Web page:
The Train House on Lobengula StreetPublisher: Envelope BooksISBN: 9781915023094Genre: FictionPrice: $19.95
The Kassims, a traditional Indian Muslim family, face the contradictions of life in Southern Rhodesia in the 1940s, 50s, and 60s. As immigrants to Africa, they enjoyed more benefits than were available to black Africans. At the same time, the Colour Bar held them back from enjoying the full wealth of opportunities available to the white population, locking them into a rigid, racial hierarchy.
Fatima Kara is a Zimbabwean writer living in North Carolina, USA.
The Train House on Lobengula Street, her first novel, grows out her childhood experiences in the Indian Muslim community in Bulawayo, Rhodesia (now Zimbabwe) and the inspirational response of the community’s strong women to the racial discrimination that was extended towards all non-Whites. The book was shortlisted for the UK’s 2021 Laxfield Literary Launch Prize. The author has an MFA from Spalding University in Kentucky. When not writing, she propagates fruit and nut trees, and assists community leaders to plant them in schools and rural communities around Zimbabwe.
“What a beautiful, compelling, and large-hearted book! Fatima Kara’s characters leap off the pages, alive in both their goodness and terrible flaws, embracing the full range that human beings embody: fear and courage, love and cruelty, magnanimity and pettiness, generosity and greed, the clinging to tradition and the passion for equality and justice. This is an important book, capturing a time and place in Zimbabwe when long-held attitudes were evolving into new ways of thinking and being: changes particularly affecting the lives of countless thousands of women. You will be deeply touched by the Kassim family, so vividly portrayed that you can smell the spices from stews simmering on the stove in the kitchen.”Eleanor Morse (author of Margreete’s Harbor, White Dog Fell from the Sky)
“March 2023 -The Train House on Lobengula Street- (2023) by Fatima Kara provides a fictional depiction of an under-told story, that of a Muslim Indian family in Rhodesia. Kara’s descriptions are detailed, written with a tenderness that reflects her love for the Indian community of Bulawayo.Lisa Maria Noudehou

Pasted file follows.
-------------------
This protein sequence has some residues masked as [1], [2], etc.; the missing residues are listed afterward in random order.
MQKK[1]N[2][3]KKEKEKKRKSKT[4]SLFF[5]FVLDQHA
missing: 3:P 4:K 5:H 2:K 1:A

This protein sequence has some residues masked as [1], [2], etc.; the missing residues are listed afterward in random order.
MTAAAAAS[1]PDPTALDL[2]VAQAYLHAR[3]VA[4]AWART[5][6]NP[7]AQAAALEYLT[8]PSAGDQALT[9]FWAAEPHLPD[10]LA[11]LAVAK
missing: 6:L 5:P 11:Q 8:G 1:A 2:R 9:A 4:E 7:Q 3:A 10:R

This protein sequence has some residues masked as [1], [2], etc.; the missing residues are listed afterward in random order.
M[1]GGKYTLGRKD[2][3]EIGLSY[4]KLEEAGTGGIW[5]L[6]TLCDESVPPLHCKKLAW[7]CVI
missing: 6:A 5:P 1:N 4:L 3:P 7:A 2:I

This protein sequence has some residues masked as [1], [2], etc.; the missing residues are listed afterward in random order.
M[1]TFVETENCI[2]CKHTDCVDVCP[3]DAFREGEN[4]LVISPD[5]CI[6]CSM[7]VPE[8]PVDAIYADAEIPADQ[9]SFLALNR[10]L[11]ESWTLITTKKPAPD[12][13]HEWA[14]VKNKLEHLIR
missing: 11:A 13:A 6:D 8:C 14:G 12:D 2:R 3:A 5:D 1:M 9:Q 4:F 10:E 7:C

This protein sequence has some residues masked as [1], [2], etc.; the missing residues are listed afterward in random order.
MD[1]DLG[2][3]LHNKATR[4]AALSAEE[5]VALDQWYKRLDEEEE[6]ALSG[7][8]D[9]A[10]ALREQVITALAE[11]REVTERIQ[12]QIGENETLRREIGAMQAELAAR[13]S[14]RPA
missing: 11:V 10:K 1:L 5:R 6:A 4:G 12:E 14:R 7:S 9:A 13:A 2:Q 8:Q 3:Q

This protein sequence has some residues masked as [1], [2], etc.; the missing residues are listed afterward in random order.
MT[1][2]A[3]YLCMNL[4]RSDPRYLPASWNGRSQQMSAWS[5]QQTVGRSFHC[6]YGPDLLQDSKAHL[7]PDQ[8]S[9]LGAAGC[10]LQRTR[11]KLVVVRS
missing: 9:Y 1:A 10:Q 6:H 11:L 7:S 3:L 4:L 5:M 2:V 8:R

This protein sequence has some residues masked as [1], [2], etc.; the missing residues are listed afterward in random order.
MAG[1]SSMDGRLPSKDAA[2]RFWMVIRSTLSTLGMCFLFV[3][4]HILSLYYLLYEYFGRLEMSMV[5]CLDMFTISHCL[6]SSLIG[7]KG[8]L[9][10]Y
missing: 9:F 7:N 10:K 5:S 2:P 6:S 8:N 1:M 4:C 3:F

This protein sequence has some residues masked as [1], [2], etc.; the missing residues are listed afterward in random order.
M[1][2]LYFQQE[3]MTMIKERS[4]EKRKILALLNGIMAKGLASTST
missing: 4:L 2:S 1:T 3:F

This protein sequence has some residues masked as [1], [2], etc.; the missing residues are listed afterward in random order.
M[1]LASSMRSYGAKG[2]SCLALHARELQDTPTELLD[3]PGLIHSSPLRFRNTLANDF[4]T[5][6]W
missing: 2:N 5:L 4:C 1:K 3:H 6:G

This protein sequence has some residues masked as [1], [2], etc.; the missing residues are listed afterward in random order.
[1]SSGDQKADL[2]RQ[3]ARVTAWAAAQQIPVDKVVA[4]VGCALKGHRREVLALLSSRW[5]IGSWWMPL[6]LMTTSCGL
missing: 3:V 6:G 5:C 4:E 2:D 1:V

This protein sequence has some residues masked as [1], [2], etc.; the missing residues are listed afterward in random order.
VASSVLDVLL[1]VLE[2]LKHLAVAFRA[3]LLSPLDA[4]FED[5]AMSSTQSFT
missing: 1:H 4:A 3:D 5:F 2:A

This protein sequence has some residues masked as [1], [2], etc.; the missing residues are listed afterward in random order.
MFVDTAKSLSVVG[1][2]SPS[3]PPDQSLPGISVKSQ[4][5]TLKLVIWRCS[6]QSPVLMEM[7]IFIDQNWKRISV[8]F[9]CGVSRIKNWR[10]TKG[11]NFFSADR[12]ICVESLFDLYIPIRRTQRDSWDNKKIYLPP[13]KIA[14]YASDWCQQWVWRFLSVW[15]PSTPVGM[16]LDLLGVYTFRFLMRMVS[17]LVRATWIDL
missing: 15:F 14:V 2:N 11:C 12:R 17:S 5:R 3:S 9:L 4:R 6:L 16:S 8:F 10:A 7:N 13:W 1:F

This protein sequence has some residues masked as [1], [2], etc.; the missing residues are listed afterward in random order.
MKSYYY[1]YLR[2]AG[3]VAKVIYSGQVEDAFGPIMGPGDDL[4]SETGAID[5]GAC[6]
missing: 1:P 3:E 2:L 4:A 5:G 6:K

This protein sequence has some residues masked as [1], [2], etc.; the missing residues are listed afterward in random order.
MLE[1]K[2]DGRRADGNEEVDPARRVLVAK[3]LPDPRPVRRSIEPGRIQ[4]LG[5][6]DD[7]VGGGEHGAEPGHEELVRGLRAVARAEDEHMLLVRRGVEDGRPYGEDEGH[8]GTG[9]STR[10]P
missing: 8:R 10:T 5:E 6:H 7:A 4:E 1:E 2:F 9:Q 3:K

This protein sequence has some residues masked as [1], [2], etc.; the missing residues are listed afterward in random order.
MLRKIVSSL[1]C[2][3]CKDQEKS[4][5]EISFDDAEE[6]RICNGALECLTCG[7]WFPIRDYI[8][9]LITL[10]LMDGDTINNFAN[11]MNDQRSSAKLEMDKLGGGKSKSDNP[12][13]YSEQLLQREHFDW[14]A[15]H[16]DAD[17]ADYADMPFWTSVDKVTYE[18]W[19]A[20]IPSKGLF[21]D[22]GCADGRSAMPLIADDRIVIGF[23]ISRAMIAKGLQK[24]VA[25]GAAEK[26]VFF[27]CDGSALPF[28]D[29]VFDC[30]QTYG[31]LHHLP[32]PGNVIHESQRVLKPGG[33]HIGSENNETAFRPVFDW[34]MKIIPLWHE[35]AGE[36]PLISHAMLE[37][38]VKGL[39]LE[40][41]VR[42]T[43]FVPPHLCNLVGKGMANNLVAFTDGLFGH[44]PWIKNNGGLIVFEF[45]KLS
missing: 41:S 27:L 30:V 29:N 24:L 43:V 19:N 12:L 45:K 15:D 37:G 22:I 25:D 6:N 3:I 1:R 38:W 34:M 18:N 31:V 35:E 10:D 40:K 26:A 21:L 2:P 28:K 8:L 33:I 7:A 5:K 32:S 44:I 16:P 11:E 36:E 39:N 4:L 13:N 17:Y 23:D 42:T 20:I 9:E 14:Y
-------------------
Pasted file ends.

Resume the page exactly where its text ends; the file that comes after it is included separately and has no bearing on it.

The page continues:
Kulsum, the main character, grows in marriage and motherhood in Bulawayo, Rhodesia (now Zimbabwe), where she emigrated from Hunyana (India) as a newlywed in 1940. The first volume of the novel begins in 1969 with a family crisis, goes back in time to Kulsum’s arrival in 1940, and then works chronologically back to the Unilateral Declaration of Independence (UDI) of 1965 and the family crisis of 1968. While situating the family’s story in the context of the Zimbabwean fight for independence (attained in 1980), the novel is a battle cry for the education of girls, and one of the central conflicts centers on whether or not to continue the practice of marriage within a family’s “quom” or caste. Overall, Fatima Kara celebrates women’s strength and their worth in every society.”
“Finally we have the voice of a woman, families and people whose lives have slipped beneath the radar of Southern African writing. Kara’s characters filled my waking hours for weeks after reading her first novel – they cross my mind like old friends and pesky loved ones. The dynamics of families of colour in Southern Rhodesia are juxtaposed with politics, the liberation movement and the struggle to uplift oneself and the next generation. This is an entrancing and stimulating novel by an author who brings places and people that need more space in literature.”Shaheena Karbanee